I began my morning by going for a run with a few other junior leaders through Palmer, Alaska, the city we’re currently staying in before heading to Denali tomorrow. While running did remind me of how out of shape I was, I kept telling myself that there was no better place than a city surrounded by picturesque mountains to get my butt kicked. After our run, we were treated to a breakfast of bagels and a variety of spreads. The jalapeÃ±o cheddar bagel was the obvious choice.
When the vans arrived, we headed to anchorage for groceries. My van full of otters (our van name, not real otters) decorated our van window with an erasable Expo marker. In addition to a caricatured otter and some mountains, we also drew a map of Alaska with all of the cities we were to visit in the coming weeks. Our plan is to connect the dots from city to city to track our progress throughout the trip, which I’m greatly excited about.
After the van ride back into Palmer, we separated up into our respective committees to do some work with them. I met with some journalism members to discuss who was writing what and when, and by the time we had everything figured out it was time for our first pool party at the Palmer pool. After a couple of hours of flips, tricks, and other aquatic festivities, we showered up (a rare and seizable opportunity) and headed back to the church.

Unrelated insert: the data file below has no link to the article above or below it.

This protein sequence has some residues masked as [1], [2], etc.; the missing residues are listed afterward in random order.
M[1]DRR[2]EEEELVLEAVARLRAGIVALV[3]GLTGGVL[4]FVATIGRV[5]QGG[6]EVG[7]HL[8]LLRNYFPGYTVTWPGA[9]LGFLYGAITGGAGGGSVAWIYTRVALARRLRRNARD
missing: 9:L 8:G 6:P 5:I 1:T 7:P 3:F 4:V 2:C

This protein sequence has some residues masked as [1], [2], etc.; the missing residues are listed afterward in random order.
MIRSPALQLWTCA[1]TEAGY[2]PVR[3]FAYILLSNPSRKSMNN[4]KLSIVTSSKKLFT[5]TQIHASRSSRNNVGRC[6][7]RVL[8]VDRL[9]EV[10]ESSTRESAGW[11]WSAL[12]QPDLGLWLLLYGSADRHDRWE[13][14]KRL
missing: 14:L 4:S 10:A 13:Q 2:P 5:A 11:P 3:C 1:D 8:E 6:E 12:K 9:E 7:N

When dinner ended, I returned to the junior leader room to do some last minute schedule checking and planning for the days ahead. The most prominent thing I’ve noticed about being a junior beader, as opposed to a regular participant, is the amount of responsibility that is bestowed upon you. You are responsible for not only the welfare of your committee, but also the welfare of those in your van. Giving them advice, encouraging them when needed, and reminding them of upcoming deadlines is all part of the job. Although there is much more work required of you as a leader on trip, I’m confident that will make my experience a much more rewarding one.